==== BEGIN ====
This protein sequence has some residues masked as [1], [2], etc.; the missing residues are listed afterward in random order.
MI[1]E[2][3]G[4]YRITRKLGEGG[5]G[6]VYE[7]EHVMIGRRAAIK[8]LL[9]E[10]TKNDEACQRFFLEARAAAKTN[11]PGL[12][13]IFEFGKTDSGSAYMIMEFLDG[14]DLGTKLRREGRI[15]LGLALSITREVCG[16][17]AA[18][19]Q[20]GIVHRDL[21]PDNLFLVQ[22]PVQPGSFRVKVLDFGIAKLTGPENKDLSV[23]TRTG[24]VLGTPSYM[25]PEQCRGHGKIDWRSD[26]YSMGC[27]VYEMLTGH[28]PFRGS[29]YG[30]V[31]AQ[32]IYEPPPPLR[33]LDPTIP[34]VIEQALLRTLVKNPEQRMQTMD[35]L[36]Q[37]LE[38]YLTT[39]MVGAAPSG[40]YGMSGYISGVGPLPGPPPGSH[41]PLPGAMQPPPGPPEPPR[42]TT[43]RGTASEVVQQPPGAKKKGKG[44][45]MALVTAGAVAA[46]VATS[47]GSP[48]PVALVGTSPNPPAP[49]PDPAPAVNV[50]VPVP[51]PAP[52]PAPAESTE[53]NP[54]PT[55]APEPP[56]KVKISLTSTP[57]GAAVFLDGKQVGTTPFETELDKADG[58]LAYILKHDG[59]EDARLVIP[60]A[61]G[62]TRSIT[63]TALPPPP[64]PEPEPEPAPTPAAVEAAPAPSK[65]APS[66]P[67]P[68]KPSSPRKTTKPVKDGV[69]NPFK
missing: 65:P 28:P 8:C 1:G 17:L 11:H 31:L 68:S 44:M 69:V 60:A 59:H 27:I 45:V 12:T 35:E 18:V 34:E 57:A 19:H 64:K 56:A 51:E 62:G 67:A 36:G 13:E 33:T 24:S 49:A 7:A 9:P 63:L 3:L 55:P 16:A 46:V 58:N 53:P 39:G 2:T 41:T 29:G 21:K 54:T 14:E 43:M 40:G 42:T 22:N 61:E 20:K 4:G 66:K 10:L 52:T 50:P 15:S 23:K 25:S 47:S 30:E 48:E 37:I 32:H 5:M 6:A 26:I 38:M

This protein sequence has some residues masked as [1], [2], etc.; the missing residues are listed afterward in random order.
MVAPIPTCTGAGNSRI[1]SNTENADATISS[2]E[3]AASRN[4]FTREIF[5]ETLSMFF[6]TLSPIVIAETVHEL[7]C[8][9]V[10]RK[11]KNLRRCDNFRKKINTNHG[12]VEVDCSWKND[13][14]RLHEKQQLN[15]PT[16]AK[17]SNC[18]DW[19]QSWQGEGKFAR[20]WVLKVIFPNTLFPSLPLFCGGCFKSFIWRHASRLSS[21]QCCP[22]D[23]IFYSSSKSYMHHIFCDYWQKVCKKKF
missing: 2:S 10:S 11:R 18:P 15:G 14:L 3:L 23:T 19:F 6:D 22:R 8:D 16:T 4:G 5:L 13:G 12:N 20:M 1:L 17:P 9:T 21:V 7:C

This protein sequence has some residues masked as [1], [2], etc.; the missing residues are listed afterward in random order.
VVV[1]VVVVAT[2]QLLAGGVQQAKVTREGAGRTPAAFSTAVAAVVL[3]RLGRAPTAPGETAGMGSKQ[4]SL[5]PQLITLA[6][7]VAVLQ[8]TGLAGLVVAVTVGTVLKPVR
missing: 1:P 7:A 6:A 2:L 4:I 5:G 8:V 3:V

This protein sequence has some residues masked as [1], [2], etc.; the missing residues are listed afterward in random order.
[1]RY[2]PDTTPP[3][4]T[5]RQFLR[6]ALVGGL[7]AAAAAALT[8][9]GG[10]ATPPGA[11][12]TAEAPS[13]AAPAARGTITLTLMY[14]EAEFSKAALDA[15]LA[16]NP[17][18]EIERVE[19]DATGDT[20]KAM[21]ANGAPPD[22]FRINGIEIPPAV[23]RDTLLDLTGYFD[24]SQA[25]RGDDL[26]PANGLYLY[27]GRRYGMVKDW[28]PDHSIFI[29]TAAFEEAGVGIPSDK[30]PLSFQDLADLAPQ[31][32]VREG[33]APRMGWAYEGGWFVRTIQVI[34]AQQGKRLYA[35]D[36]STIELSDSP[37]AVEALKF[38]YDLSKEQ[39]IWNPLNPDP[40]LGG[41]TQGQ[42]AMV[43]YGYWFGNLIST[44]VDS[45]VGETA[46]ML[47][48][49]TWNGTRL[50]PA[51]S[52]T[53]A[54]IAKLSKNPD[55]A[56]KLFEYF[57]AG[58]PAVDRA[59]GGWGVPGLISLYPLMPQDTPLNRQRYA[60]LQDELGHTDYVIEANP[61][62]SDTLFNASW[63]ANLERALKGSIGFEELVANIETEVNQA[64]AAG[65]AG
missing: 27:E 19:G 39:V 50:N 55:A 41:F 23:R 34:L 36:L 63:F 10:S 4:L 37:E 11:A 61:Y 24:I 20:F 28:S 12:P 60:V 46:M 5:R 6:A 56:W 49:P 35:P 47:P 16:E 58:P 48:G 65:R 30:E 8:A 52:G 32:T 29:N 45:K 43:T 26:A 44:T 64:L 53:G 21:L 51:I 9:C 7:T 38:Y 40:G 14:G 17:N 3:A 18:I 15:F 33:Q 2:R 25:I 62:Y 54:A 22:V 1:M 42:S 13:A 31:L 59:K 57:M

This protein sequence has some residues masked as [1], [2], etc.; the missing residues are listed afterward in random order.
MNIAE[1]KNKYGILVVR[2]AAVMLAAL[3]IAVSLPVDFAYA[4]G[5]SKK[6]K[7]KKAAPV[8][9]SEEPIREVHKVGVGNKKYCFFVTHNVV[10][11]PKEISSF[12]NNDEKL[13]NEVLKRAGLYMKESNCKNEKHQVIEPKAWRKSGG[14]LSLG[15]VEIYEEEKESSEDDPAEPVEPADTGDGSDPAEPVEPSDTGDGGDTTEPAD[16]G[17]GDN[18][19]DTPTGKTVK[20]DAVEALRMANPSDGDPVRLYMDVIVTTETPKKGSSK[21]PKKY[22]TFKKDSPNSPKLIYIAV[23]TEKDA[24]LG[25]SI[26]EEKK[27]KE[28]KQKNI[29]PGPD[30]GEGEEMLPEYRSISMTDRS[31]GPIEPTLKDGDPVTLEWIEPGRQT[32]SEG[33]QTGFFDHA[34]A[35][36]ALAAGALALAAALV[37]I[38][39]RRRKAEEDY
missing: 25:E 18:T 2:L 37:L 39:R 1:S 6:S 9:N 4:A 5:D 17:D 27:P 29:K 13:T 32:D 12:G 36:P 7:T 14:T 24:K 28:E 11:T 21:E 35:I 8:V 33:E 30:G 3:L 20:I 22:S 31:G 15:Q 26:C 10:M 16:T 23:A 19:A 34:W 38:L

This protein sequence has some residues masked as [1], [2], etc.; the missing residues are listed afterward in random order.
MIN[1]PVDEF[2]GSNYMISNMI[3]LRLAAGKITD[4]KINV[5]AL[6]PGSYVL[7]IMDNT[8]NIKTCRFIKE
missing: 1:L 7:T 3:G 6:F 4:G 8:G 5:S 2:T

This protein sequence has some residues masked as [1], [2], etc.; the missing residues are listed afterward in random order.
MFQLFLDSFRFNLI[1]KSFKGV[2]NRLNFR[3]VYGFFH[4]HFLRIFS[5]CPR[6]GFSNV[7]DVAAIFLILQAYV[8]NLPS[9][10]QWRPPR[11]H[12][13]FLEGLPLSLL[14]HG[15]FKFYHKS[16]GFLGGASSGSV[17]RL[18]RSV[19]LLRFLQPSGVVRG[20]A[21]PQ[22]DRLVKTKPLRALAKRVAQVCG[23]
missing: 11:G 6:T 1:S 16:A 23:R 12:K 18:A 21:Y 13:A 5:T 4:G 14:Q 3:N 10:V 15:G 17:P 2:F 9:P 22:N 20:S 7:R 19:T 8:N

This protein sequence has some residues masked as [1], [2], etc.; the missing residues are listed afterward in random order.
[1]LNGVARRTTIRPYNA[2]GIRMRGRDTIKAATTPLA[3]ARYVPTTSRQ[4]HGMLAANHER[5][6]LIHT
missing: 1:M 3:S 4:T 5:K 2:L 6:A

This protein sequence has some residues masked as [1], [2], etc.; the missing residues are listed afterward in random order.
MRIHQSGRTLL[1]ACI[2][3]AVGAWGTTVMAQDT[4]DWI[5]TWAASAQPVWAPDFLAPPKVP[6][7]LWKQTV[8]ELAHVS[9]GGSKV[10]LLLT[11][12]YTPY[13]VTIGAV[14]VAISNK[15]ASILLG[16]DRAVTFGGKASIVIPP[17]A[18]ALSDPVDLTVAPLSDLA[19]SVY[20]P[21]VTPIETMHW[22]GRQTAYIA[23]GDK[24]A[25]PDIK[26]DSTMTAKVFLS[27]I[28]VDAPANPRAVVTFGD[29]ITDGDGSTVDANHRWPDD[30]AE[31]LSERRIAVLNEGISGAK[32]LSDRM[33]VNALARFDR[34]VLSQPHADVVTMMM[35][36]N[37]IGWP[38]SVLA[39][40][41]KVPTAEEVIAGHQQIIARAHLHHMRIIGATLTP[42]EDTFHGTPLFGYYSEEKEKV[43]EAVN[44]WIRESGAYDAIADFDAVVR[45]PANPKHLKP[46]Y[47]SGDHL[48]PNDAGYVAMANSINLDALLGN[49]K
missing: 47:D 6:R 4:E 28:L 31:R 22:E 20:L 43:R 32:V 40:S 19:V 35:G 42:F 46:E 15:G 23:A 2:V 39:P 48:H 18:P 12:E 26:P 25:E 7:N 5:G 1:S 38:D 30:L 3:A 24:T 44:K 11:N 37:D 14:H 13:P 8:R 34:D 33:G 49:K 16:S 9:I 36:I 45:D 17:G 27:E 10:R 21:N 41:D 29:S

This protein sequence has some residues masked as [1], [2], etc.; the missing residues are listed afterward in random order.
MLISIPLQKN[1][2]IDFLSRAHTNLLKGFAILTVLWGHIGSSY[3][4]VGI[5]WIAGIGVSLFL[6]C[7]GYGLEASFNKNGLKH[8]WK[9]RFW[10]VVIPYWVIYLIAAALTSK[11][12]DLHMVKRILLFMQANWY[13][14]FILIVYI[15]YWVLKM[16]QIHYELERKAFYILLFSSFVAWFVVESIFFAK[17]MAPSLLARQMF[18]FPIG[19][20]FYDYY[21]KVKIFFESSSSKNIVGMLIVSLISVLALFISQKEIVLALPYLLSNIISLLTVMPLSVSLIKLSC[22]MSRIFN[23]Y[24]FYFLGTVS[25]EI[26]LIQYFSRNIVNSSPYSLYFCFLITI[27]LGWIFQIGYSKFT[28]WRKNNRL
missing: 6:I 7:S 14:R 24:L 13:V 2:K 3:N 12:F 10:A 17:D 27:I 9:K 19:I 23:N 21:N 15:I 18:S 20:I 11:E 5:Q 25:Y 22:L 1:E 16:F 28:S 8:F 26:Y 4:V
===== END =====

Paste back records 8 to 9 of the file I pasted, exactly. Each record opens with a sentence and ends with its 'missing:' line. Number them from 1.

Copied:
This protein sequence has some residues masked as [1], [2], etc.; the missing residues are listed afterward in random order.
[1]LNGVARRTTIRPYNA[2]GIRMRGRDTIKAATTPLA[3]ARYVPTTSRQ[4]HGMLAANHER[5][6]LIHT
missing: 1:M 3:S 4:T 5:K 2:L 6:A

This protein sequence has some residues masked as [1], [2], etc.; the missing residues are listed afterward in random order.
MRIHQSGRTLL[1]ACI[2][3]AVGAWGTTVMAQDT[4]DWI[5]TWAASAQPVWAPDFLAPPKVP[6][7]LWKQTV[8]ELAHVS[9]GGSKV[10]LLLT[11][12]YTPY[13]VTIGAV[14]VAISNK[15]ASILLG[16]DRAVTFGGKASIVIPP[17]A[18]ALSDPVDLTVAPLSDLA[19]SVY[20]P[21]VTPIETMHW[22]GRQTAYIA[23]GDK[24]A[25]PDIK[26]DSTMTAKVFLS[27]I[28]VDAPANPRAVVTFGD[29]ITDGDGSTVDANHRWPDD[30]AE[31]LSERRIAVLNEGISGAK[32]LSDRM[33]VNALARFDR[34]VLSQPHADVVTMMM[35][36]N[37]IGWP[38]SVLA[39][40][41]KVPTAEEVIAGHQQIIARAHLHHMRIIGATLTP[42]EDTFHGTPLFGYYSEEKEKV[43]EAVN[44]WIRESGAYDAIADFDAVVR[45]PANPKHLKP[46]Y[47]SGDHL[48]PNDAGYVAMANSINLDALLGN[49]K
missing: 47:D 6:R 4:E 28:L 31:R 22:E 20:L 43:R 32:V 40:S 19:V 35:G 42:F 46:E 15:G 23:A 2:V 39:P 48:H 18:P 12:E 26:P 25:E 7:N 5:G 1:S 38:D 30:L 3:A 24:T 44:K 11:N 37:D 14:H 13:P 8:R 34:D 33:G 49:K 16:S 9:I 36:I 45:D 17:G 27:E 10:R 21:N 41:D 29:S